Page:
Singer’s ethos resonated deeply with me. I was at first resistant to the title. I believe in “accidents,” by which I mean things that happen by chance. I believe, for that matter, that most of life is accidental, suffused with chance. As I read, though, I realized that Singer was up to something different. She too acknowledged the unpredictability of life. But she had discovered something in her studies: those who are the most well off somehow end up much more likely than others to survive life’s accidents. As she summarizes some of those findings:

Decades after the decisions to build or not build a train, people of color are more likely to lack an alternative to driving, walking, or biking on or near unsafe roads, and thus suffer the accidents that result …Accidents are a matter of being a certain person at a certain place at a certain time. Whiteness protects. And the one thing that can change the fate of the ‘accident prone’ is cash.

We can acknowledge and even embrace chance, without resigning ourselves to deadly outcomes. We can celebrate chance and enjoy it together, the more we are committed to creating equitable, safe environments for everyone.

You, my dear reader, may feel that this is asking too much. I will freely admit it is a world-changing vision. It reminds me of a concept central to my own religious faith: grace. In my own heretical, vaguely Calvinist interpretations of Christianity, the central reality of existence is how deeply flawed it is and we are. The world is one where things go wrong, where people go wrong, all the time. “Lead us not into temptation,” the prayer implores, precisely because temptation is inevitable. “But deliver us from evil,” it continues, because after stuff goes sideways, we each need someone, something to catch us. (And let us not forget “forgive us our trespasses”!) Grace is a theological manifestation of a safe environment. With grace, people make mistakes, but divine forgiveness softens the fall. (And yes: I do therefore believe that Christians should love Singer’s vision. And no: I am not hopeful that most American churches actually will embrace it…but what if it they did?!?!)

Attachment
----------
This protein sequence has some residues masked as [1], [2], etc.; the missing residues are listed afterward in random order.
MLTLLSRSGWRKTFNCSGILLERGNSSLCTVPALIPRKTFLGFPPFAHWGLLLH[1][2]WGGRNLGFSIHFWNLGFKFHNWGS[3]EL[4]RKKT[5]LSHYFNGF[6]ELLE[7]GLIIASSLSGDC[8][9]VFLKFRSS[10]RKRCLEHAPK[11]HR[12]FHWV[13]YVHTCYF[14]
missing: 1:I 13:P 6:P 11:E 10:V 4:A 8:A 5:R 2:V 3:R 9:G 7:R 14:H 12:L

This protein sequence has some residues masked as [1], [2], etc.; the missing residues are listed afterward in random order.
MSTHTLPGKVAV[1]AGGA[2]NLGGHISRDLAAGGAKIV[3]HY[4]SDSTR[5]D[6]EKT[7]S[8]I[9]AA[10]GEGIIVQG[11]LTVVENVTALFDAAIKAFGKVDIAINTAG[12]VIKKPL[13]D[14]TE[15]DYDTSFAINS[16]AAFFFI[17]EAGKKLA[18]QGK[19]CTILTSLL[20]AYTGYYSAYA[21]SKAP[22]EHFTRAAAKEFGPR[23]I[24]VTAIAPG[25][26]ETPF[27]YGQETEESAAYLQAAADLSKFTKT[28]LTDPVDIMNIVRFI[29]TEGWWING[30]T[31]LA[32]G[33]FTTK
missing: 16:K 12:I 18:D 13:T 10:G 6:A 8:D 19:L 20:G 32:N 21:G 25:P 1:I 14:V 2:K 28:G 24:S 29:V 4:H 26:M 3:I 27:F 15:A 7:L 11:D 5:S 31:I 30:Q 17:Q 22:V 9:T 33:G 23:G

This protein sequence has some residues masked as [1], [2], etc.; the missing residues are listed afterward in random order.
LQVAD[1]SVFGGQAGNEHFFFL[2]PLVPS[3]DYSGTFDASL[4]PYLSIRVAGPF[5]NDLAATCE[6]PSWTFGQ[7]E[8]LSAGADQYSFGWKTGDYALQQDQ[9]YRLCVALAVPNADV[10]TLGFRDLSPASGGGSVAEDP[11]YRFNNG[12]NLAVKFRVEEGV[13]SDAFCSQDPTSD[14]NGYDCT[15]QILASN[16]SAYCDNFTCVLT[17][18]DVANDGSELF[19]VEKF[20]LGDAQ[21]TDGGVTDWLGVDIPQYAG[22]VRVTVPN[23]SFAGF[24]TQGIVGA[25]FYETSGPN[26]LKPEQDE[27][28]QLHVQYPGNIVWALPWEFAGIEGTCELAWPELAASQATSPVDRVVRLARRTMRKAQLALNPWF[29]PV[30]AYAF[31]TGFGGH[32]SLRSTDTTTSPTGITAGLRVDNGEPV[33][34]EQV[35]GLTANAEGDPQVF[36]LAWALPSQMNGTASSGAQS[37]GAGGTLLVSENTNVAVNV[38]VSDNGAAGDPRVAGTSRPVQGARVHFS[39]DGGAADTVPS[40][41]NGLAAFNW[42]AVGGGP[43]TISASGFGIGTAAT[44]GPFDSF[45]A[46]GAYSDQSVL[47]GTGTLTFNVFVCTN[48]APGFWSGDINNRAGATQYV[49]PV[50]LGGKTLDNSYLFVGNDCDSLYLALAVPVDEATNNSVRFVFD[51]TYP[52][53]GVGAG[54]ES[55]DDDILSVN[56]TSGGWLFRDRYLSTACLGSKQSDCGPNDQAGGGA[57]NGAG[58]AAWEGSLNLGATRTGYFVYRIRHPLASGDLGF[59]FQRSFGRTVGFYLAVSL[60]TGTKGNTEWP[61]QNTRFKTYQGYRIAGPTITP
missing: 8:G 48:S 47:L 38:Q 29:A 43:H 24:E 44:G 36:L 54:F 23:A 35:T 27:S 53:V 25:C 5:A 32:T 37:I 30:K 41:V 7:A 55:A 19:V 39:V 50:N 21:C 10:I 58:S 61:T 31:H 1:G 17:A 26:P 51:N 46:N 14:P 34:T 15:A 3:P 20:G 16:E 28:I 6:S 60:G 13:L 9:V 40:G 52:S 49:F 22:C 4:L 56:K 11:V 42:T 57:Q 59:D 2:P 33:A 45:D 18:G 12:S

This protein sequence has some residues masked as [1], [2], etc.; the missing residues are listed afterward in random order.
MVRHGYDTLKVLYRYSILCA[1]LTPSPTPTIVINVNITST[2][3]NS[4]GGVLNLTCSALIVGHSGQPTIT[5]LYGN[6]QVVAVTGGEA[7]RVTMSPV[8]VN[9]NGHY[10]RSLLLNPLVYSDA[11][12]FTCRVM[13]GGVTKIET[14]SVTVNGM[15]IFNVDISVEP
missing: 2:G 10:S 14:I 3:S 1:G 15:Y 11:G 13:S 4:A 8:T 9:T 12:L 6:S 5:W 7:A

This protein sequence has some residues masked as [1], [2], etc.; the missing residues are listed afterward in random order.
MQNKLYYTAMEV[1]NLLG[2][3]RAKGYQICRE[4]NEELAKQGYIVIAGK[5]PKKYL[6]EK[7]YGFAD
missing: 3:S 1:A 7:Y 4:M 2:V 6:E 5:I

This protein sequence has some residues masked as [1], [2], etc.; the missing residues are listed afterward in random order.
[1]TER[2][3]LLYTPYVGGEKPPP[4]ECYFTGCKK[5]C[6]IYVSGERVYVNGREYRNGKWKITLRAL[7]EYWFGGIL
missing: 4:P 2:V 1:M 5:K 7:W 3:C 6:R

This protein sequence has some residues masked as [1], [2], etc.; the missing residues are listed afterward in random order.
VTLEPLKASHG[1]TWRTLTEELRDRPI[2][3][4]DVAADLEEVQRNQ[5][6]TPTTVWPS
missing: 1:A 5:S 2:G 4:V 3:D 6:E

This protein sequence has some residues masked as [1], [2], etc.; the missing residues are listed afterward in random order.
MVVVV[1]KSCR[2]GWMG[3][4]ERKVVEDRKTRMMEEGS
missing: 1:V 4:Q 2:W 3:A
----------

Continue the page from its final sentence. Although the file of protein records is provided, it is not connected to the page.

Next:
This book resonated very deeply for me, striking a chord with my professional, professorial beliefs too. At one point while reading, I thought of Larry Summers, the former Treasury Department official and one-time President of Harvard. Many of you will remember what precipitated Summers’ departure from his Harvard presidency. In 2005, Summers spoke at a National Bureau of Economic Research luncheon, and raised a question: what if the reason there were fewer women scientists was because women weren’t (as a group) as good at science as men?